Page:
Search Images Maps Play YouTube News Gmail Drive More »
Sign in
Screen reader users: click this link for accessible mode. Accessible mode has the same essential features but works better with your reader.

Patents

  1. Advanced Patent Search
Publication numberUS3575403 A
Publication typeGrant
Publication dateApr 20, 1971
Filing dateJan 3, 1969
Priority dateMar 21, 1968
Publication numberUS 3575403 A, US 3575403A, US-A-3575403, US3575403 A, US3575403A
InventorsHamel Denis M, Tank Joachim
Original AssigneePneumatiques Caoutchouc Mfg
Export CitationBiBTeX, EndNote, RefMan
External Links: USPTO, USPTO Assignment, Espacenet
Rubber-containing spring means
US 3575403 A
Images(5)
Previous page
Next page
Description  (OCR text may contain errors)

United States Patent [72] Inventors Denis M. Hamel St. Manda; Joachim Tank, Paris, France [21 Appl. No. 788,739 [22] Filed Jan. 3, 1969 [45] Patented Apr. 20, 1971 [73] Assignee Pneumatiques, Caoutchouc Manufacture Et Plastiques Kleber-Colombes Place de Valmy, Colombes, France [32] Priority Mar. 21, 1968, Mar. 28, 1968 [3 3 France [31 144,874 and 146,051

[54] RUBBER-CONTAINING SPRING MEANS 50 FieldofSearch ..267/63,35, 152,153 [56] References Cited UNITED STATES PATENTS 3,134,585 5/1964 Trask 267/l(53) 3,424,448 l/l969 ChakMa. 267/35 Primary Examiner-James B. Marbert Attorney-Holcombe, Wetherill and Brisebois ABSTRACT: This invention relates to compression springs of the type comprising layers of rubber adhered to metal end and intermediate plates, and according to the invention, at least two spring block elements are spaced horizontally and positioned so that said elements tend to approach each other and to lean on one another when the spring flexes under a compression load, this arrangement progressively increasing the horizontal rigidity in shear as a function of the flexibility in compression.

Patented Ap ril 20, 1971 5 Sheets-Sheet 1 Fig. 2

Patented April 20,1971

5 Sheets-Sheet 2 I'lll'll'llln Patented April 20, 1971 3,575,403

5 Sheets-Sheet 5 Patented April 20, 1971 5 SheetS- -Sheet 4 Hg. I2

Patented April 20, 1971v 5 Sheets-Sheet 5 I lltIUBllllEllR-CUNTAIINIING SIPG MEANS The present invention relates to improvements in rubber compression spring units including spring elements of the sandwich type comprising layers of rubber bonded to metal end plates and intermediate metal plates, the element forming a resilient block with a laminated structure. The invention relates more particularly to rubber spring units of this type, intended for operation chiefly in compression to support a load or a pressure exerted vertically and to work occasionally in shear when, to the main effect of compression, there is added a component directed horizontally and resulting, for example, in a horizontal displacement of the supported load.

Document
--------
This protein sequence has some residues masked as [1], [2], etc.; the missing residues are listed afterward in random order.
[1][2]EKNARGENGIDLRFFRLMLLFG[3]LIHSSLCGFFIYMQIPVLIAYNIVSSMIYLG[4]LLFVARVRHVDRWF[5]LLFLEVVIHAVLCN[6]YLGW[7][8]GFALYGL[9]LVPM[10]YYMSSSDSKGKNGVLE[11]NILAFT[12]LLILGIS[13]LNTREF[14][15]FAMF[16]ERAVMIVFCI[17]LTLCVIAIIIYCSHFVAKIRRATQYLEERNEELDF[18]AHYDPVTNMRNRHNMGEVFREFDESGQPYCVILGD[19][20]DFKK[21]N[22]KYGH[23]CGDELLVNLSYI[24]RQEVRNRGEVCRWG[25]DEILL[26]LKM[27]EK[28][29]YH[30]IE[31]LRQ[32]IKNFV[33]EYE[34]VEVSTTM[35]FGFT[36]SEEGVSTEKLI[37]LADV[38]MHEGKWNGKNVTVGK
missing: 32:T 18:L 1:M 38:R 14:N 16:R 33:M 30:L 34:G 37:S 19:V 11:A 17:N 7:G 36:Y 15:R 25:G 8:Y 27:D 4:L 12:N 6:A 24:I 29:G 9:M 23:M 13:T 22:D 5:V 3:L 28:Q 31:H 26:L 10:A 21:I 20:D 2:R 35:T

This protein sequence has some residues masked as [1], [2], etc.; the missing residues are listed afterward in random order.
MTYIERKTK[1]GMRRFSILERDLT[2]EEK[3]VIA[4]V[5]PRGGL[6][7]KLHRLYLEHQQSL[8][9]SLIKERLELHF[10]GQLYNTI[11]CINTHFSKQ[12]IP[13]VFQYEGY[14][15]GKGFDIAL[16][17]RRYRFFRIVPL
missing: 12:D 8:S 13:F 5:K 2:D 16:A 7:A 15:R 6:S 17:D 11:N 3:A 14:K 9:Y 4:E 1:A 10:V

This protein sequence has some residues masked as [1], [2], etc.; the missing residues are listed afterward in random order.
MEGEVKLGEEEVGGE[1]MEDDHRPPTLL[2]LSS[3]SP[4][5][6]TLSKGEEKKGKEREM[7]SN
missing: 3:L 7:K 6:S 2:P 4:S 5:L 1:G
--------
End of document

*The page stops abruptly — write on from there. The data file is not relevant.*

Spring units of this kind are used, for example, in the suspensions of railway carriages to support the carriage body either directly on the bogie chassis (secondary suspension) or on floating bolsters (tertiary suspension). These spring units are placed on each side of the body chassis or each edge of the bolster and form the side bearers for the body on the bogie. In these applications, these rubber spring units have in particular the advantage of preventing the transmission of mechanical and sound vibrations between the bogie and the body of the carriage and of reducing, in consequence, the running noises.

When the vertical deflection of the carriage suspension is effected at another part of the suspension, the side bearers are not required to have a large vertical deflection under load but they are required on the other hand to have a slight stiffness in horizontal shear in the longitudinal direction of the carriage, to allow particularly the rotation of the bogie or the floating bolsters with respect to the body when the carriage is moving in a curve. The spring units must also offer a definite resilience in horizontal shear in the transverse direction to allow the displacement and the transverse return of the body with respect to the chassis of the bogie. This transverse return, in the case of railway carriages, should have a value that is almost constant whatever the load transported by the carriage and it is estimated that it ought to be equal to that which would be assured by a pendular suspension system of the body by means of links of 500 millimeters in length.